The community spirit is very much alive in the parish. Lynsted has a newsletter which is produced monthly and has many contributors who need to vie for space in this popular publication.
Lynsted has a lively Parochial Church Council, a branch of the Association of Men of Kent and Kentish Men, a Horticultural Society, a Women's Institute, baby-and-toddler groups, Scouts, quiz evenings, coffee mornings, and much more.

The picture at the top of the page is courtesy of the Village Design Statement, which has been completed by a number of residents voluntarily. It is the first of its kind in Swale and has now been adopted as supplementary planning guidance for Lynsted. It was a chance for residents to say what they felt was right for the future and development of the Parish.

Lynsted with Kingsdown Parish Council has nine councillors. It is a friendly council concerned about rural conservation but not bucolic in its approach to planning issues and modern technology. It is proactive in organising events and improving the environment for the good of the parish.

If you would like to know more about Lynsted, please e-mail the Parish on Julia.kitt@btopenworld.com.

Greenstreet


Greenstreet became the name for the part of the ancient Roman road (Watling Street), now the A2, which forms the northen boundary of the parish, presumably because after its intensive use and regular maintenance in Roman times its metalling was neglected in Anglo-Saxon and medieval times to the extent that it became literally green, with moss and grass. The name is first recorded in 1278.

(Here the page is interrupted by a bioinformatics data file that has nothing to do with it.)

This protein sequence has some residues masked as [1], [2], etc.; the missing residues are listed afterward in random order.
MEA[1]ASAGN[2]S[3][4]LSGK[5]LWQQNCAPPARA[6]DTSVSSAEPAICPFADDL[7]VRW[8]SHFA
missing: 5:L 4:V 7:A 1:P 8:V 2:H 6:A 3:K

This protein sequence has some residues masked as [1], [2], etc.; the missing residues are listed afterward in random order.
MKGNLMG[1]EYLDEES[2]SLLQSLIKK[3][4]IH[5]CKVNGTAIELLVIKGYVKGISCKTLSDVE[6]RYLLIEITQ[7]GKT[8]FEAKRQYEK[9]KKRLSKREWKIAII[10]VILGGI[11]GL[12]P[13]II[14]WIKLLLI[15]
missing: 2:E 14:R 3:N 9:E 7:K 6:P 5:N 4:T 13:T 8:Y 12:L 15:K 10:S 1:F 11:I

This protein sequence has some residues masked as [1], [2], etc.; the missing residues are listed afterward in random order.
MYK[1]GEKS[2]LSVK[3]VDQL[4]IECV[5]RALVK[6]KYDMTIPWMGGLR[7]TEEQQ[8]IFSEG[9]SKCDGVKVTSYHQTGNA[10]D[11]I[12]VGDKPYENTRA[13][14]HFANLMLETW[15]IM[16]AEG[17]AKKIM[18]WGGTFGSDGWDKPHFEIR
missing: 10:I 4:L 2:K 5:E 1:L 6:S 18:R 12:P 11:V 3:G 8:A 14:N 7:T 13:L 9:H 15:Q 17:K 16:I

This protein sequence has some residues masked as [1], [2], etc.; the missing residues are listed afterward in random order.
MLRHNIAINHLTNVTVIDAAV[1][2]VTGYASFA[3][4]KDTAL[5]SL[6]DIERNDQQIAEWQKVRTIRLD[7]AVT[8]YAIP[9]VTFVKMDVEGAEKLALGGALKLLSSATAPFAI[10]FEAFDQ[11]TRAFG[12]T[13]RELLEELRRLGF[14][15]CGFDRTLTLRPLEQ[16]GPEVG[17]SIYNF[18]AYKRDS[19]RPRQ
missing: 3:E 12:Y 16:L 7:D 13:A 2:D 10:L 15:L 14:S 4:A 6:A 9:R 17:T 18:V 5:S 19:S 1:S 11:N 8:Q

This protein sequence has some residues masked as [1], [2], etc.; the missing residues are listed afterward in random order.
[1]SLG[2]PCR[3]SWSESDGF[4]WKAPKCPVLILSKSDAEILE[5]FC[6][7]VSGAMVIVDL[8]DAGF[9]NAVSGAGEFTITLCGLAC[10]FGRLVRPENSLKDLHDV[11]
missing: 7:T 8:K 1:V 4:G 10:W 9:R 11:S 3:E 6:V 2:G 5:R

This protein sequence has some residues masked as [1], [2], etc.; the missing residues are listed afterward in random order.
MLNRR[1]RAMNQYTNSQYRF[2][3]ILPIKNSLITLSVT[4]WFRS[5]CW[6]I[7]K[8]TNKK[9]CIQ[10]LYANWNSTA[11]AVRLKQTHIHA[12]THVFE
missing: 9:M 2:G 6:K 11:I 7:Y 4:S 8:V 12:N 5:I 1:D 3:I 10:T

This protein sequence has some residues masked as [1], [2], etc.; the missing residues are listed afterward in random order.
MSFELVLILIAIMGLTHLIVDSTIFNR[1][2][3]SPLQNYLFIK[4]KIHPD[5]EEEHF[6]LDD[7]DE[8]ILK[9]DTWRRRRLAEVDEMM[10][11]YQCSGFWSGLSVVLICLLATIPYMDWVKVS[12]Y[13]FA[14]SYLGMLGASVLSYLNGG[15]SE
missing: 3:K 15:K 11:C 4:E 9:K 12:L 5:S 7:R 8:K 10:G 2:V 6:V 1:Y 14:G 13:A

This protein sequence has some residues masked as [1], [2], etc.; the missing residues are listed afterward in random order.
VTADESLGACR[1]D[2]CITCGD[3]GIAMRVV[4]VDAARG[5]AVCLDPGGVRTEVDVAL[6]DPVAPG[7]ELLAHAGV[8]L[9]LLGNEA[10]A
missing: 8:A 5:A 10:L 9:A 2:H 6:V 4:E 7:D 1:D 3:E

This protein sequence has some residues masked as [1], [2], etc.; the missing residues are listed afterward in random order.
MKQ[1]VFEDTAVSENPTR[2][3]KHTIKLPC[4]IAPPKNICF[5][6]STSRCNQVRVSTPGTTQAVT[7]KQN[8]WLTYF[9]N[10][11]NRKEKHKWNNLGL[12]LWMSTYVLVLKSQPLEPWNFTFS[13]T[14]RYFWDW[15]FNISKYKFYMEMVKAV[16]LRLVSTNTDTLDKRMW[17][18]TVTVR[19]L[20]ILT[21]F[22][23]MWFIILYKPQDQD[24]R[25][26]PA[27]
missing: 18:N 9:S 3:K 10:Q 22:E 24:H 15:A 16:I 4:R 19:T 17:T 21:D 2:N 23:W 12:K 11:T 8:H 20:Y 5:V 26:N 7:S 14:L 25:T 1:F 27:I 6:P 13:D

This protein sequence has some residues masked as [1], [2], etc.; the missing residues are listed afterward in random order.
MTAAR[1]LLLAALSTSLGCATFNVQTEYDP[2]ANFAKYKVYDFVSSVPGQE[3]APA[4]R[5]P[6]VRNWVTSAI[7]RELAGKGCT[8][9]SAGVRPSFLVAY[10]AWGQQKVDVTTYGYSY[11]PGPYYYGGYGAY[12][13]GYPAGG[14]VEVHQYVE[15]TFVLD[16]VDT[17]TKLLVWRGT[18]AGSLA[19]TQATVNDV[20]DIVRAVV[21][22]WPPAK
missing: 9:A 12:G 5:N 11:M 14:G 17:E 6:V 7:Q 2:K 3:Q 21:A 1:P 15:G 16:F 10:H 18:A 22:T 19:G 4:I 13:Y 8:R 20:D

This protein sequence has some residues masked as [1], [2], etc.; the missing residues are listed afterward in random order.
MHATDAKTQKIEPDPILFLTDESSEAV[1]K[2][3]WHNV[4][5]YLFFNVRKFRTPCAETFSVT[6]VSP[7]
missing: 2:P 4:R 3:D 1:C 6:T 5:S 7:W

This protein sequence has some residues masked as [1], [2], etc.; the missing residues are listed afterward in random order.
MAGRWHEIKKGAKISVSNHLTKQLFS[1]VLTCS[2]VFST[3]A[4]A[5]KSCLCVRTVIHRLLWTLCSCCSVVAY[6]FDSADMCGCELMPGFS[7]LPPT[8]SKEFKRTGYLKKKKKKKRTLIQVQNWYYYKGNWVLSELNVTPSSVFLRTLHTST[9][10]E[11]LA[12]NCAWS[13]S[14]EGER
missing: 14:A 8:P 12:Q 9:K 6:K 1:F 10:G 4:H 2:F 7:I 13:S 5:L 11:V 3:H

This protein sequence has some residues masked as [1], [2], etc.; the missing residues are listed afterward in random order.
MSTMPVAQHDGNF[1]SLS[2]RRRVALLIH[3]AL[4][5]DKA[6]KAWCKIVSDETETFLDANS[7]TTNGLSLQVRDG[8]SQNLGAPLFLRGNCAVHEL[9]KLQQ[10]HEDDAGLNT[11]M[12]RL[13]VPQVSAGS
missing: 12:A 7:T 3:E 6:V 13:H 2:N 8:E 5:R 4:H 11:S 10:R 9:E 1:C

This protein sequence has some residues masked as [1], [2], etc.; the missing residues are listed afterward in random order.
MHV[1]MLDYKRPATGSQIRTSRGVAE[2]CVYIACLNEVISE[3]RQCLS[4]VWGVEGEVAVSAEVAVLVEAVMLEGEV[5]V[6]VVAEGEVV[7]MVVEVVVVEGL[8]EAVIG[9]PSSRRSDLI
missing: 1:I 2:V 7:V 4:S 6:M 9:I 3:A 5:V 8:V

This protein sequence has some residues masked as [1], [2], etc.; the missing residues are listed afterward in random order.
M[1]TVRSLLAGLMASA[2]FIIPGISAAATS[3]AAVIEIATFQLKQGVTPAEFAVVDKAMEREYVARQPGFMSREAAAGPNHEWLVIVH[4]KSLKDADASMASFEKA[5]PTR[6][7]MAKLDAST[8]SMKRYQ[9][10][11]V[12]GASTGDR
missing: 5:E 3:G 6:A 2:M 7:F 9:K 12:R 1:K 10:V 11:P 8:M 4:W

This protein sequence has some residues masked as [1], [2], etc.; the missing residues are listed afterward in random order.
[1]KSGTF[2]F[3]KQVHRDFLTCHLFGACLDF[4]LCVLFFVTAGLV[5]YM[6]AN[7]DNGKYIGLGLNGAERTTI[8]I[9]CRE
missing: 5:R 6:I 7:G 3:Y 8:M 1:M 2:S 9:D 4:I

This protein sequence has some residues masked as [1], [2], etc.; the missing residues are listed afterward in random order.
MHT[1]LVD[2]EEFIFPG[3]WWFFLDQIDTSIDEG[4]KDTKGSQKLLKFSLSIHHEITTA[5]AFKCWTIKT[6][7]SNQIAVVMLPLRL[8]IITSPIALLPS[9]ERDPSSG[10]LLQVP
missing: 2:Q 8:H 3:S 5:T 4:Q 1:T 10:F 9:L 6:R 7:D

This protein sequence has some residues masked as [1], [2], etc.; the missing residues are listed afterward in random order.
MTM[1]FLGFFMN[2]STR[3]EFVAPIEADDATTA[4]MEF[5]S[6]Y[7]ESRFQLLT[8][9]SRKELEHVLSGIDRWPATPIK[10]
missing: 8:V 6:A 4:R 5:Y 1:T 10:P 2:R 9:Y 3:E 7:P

Since the premises on the south side of the road were in Lynsted parish and those on the north in Teynham, as they still are, the substantial settlement which developed alongside it became known as Greenstreet.

 

Greenstreet c1910
Greenstreet c 1910
So it remained till the early 20th century, and early picture postcards of it, like the one reproduced here, bear this name. Both its post office and Methodist chapel also used this name.

There are no other settlements called Greenstreet in the UK, but in the later 20th century this did not deter some officious and unimaginative bureaucrat from giving this stretch of road the prosaic name it now bears - London Road - which of course is repeated countless times within a 100-mile radius of London.

Road signs at the A2 entrances to the settlement read 'Teynham', though they should really read either 'Lynsted & Teynham' or 'Greenstreet'. In fact Teynham Street, the village street of Teynham, lies about a mile to the north.

However the settlement's Methodist chapel (also used by local Roman Catholics) still uses the name, and it is also perpetuated in the family name Greenstreeet. This is first recorded in 1494, with the death of John Greenstreet, who lived at Claxfield, at the far west end of Greenstreet, in the parish of Lynsted.

The name became well-established locally to the extent that in the Faversham area and indeed in East Kent generally it became almost as common as Smith and far more common than Robinson. For many people, particularly fans of "Casablanca" and other films of the 1940s and 1950s, the best-known bearer of the name is Sydney Greenstreet, born the son of a Sandwich tanner in 1879. Seldom a lead player, and usually cast in sinister supporting roles, he was an inveterate scene-stealer whose name on a cinema poster was a recommendation in itself.